President Obama has barnstormed the country to sell his healthcare overhaul directly to sometimes-skeptical Americans. Today he will bring his message to a friendlier audience -- faith leaders who see reform as an ethical and religious imperative.
Obama is scheduled to address more than 1,000 religious figures in two conference calls, allowing him to extend his message to legions of faithful in the pews.
First up is a "High Holy Day" call this morning with rabbis from Judaism's Reform, Conservative and Reconstructionist movements. Organizers hope the call will provide fodder for synagogue sermons when the Jewish holidays arrive next month.
"There is a very important moral dimension to this discussion," said Mark J. Pelavin, associate director of the Religious Action Center of Reform Judaism which invited Obama to join the morning discussion.
The center is a co-sponsor of the second conference call later in the day -- pegged as "40 Minutes for Health Reform" -- with scores of lay leaders and clergy from evangelical, Protestant, Catholic and Jewish traditions.
"My hope and prayer is that President Obama is going to hold firm to his principle of making sure everyone is covered," said the Rev. Jim Wallis, head of the progressive evangelical group Sojourners and a member of Obama's faith-based advisory council. "Holding presidents to promises they have made is a good vocation for the faith community."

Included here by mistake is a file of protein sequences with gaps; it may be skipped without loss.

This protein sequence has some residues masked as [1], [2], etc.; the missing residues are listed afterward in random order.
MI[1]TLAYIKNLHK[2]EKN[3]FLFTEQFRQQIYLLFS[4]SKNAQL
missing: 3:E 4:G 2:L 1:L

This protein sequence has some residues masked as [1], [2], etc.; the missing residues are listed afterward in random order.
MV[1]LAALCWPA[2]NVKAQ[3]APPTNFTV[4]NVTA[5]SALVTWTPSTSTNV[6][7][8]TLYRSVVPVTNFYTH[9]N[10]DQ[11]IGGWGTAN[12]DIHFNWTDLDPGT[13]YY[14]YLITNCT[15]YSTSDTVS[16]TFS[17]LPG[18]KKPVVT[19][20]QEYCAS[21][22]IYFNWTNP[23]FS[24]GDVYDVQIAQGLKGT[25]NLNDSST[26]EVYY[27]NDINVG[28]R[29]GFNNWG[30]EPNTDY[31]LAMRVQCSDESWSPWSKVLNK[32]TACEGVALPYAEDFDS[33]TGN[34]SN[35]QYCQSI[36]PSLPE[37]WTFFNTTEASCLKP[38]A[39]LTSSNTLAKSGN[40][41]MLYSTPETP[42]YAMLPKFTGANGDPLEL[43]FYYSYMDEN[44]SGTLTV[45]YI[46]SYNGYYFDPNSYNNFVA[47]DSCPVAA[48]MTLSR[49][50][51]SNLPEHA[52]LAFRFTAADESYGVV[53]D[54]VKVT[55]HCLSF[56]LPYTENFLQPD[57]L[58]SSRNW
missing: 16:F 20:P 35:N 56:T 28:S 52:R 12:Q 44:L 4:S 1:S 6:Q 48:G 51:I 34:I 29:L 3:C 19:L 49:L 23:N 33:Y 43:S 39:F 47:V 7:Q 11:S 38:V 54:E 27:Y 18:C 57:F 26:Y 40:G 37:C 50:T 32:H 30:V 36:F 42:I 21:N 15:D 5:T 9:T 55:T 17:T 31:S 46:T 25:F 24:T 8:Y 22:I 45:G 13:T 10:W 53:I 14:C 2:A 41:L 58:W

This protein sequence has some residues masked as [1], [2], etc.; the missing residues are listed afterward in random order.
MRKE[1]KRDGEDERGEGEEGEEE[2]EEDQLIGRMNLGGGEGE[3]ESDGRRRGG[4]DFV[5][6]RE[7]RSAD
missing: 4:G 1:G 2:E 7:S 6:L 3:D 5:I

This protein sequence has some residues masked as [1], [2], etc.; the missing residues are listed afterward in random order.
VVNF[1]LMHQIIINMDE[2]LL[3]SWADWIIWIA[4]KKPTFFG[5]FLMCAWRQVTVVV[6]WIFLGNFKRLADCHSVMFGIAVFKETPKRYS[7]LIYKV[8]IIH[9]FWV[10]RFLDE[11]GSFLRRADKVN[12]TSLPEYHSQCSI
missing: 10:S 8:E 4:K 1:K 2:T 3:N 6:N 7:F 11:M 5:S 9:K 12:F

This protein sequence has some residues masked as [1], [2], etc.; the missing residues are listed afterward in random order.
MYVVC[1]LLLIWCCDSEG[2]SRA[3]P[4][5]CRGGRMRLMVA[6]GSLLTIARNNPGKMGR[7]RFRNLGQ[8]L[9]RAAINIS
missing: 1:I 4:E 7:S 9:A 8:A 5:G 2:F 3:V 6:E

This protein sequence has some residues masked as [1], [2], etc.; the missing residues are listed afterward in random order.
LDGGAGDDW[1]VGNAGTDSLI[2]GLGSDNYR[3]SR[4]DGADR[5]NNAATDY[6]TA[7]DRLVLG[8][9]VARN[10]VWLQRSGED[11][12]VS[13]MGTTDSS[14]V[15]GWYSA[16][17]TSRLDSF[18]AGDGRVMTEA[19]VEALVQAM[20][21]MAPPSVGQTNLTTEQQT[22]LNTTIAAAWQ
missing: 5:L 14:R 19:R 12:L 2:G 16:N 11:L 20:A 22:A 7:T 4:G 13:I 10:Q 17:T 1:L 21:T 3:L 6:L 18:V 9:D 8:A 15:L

White House Press Secretary Robert Gibbs said Obama would deliver the same message he has conveyed in other forums -- the need to relieve healthcare's financial burden on families and small businesses.
"Obviously the president will talk about the importance of providing access to affordable health insurance for millions of those that currently don't have it," Gibbs told reporters Tuesday during a White House media briefing.
Obama's conversations with faith leaders come as major religious groups -- including Faith in Public Life and Catholics in Alliance for the Common Good, ramp up a national campaign to influence the fall debate over healthcare.
The effort, known as "40 Days for Health Reform," features a national television ad, prayer rallies, meetings in congressional districts where lawmakers are waffling and a nationwide "sermon weekend" at the end of August.
Today's conference call with Obama, which will be webcast at faithforhealth.org, is designed to propel the myriad initiatives. Obama will spend about 10 minutes detailing his health reform ideas, organizers said. A dozen religious leaders also are scheduled to speak, along with parishioners who will describe their struggles in the healthcare system.
One figure scheduled on the call, the Rev. Joel Hunter of the 10,000-member Northland Church near Orlando, Fla., said Obama needs to go through religious leaders to sell his message "because that's who has access to the vast majority of people in this country."
Hunter said the 40-day campaign is meant to reduce the "level of angry rhetoric" that has typified many of the recent town hall meetings held by members of Congress.
"We ought to be the people who can promote a dialogue of differences," said Hunter, who also serves on Obama's faith-based council. "We want to find a solution, not find a fault."